Human atrocities and unnatural beings

When social instincts come undone

Dehumanisation overturns our social instincts and conceives our fellow humans as unnatural beings. Combined with a perceived physical threat, this metaphysical transgression leads to atrocity writes David Livingstone-Smith

I have been studying dehumanization for the last fifteen years, and over that period my understanding of it has changed and deepened. Like most other researchers, I started out believing that when people dehumanize others, they think of them as subhuman animals—as rats, or cockroaches, or bloodthirsty predators. But I eventually came to recognize that this account isn’t quite right. Dehumanizers don’t think of their victims as nothing but animals. In the most dangerous kind of dehumanization—the kind that leads to the worst abuses and atrocities—dehumanizers conceive of their victims as monstrous, unnatural beings.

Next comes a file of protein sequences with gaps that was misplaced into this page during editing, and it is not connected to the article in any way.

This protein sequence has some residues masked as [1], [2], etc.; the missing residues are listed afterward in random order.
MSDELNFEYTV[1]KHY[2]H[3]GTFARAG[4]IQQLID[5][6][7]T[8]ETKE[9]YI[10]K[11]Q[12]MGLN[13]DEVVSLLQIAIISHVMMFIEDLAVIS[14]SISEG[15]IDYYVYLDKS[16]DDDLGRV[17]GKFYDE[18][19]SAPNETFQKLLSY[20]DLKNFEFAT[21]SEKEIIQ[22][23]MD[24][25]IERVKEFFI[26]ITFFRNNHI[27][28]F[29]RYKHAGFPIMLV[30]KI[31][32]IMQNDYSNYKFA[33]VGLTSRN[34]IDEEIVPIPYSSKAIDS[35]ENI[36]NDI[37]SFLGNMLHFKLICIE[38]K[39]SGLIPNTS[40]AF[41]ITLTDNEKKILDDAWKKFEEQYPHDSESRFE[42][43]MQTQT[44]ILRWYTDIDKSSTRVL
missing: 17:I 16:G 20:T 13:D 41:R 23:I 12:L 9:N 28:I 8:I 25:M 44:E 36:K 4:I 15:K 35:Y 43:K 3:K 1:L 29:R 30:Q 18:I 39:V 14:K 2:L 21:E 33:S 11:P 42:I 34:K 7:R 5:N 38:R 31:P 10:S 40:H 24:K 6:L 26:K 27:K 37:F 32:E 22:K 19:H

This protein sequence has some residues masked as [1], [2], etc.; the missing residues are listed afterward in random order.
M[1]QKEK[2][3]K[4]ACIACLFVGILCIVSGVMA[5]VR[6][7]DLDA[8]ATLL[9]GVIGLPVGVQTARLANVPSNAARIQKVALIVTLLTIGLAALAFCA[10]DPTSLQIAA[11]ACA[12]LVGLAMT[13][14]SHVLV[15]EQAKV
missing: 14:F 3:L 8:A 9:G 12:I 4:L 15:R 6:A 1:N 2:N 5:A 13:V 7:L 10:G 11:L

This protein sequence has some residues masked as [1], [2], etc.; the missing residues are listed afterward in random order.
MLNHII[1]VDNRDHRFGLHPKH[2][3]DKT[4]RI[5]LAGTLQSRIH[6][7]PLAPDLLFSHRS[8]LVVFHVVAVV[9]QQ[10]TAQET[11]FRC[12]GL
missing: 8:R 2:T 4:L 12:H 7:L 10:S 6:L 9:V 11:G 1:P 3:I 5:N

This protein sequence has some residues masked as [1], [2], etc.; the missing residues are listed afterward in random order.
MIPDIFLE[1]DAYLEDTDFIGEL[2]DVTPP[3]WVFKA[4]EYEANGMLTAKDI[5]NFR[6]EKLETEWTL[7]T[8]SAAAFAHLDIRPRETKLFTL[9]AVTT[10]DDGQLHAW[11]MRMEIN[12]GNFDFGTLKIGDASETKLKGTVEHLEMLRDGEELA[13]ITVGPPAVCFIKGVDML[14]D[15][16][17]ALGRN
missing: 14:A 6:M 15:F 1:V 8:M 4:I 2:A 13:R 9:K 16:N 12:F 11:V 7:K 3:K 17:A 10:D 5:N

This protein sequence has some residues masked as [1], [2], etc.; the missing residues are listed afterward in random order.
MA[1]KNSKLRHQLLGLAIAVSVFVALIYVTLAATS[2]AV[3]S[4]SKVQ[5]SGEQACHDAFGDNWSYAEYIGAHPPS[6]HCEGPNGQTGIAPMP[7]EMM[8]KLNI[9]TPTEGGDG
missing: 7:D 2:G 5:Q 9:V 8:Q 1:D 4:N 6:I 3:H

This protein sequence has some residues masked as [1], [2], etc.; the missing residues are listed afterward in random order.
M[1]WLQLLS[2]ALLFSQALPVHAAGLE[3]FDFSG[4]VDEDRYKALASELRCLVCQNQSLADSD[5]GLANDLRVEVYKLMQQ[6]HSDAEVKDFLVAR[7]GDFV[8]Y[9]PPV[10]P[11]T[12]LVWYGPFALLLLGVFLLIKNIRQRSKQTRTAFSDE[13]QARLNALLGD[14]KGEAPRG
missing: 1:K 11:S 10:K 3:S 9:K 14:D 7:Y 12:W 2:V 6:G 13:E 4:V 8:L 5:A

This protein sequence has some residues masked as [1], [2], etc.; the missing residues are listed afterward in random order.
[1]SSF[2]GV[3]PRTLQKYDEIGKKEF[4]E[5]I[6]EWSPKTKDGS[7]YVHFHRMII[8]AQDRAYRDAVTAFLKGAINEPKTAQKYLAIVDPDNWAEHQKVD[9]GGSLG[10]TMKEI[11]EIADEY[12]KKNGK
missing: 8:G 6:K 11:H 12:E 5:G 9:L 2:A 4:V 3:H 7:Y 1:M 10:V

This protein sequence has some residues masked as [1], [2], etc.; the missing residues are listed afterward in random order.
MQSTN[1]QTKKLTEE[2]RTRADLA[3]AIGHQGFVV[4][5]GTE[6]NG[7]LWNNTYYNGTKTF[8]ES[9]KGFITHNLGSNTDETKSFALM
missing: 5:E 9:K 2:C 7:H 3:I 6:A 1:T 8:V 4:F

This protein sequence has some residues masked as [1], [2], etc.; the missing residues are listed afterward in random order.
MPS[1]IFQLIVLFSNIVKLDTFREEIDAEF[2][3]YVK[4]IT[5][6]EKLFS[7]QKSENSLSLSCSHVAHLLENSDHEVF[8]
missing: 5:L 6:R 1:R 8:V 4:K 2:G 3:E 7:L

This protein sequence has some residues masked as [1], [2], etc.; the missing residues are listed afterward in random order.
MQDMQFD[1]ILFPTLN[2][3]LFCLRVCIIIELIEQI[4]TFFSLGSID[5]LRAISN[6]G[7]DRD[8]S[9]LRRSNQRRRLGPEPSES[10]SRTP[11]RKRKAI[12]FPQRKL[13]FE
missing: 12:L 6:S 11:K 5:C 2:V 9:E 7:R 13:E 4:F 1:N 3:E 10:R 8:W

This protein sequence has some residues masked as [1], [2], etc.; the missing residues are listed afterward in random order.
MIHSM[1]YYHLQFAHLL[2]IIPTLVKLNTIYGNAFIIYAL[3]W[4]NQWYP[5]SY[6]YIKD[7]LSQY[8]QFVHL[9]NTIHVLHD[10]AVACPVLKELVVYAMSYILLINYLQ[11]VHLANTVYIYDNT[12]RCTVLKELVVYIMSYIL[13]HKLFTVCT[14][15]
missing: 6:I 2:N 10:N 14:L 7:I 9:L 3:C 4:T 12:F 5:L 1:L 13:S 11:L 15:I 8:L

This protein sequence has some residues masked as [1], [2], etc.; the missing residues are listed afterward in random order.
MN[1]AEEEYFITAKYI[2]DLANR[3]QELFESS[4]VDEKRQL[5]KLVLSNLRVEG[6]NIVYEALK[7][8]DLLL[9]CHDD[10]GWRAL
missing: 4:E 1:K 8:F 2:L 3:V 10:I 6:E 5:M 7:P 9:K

Here are a few examples. Medieval Christians represented Jews as demonic beings in league with the Devil. They

Continue reading

Enjoy unlimited access to the world's leading thinkers.

Start by exploring our subscription options or joining our mailing list today.

Start Free Trial

Already a subscriber? Log in

Join the conversation

Minnie_phil 15 October 2020

I think offering an evolutionary-psychological explanation for our susceptibility to dehumanisation is a bit of a stretch - it's also dangerous - once we abandon a concept of evil for a scientific explanation it becomes harder to condemn these actions.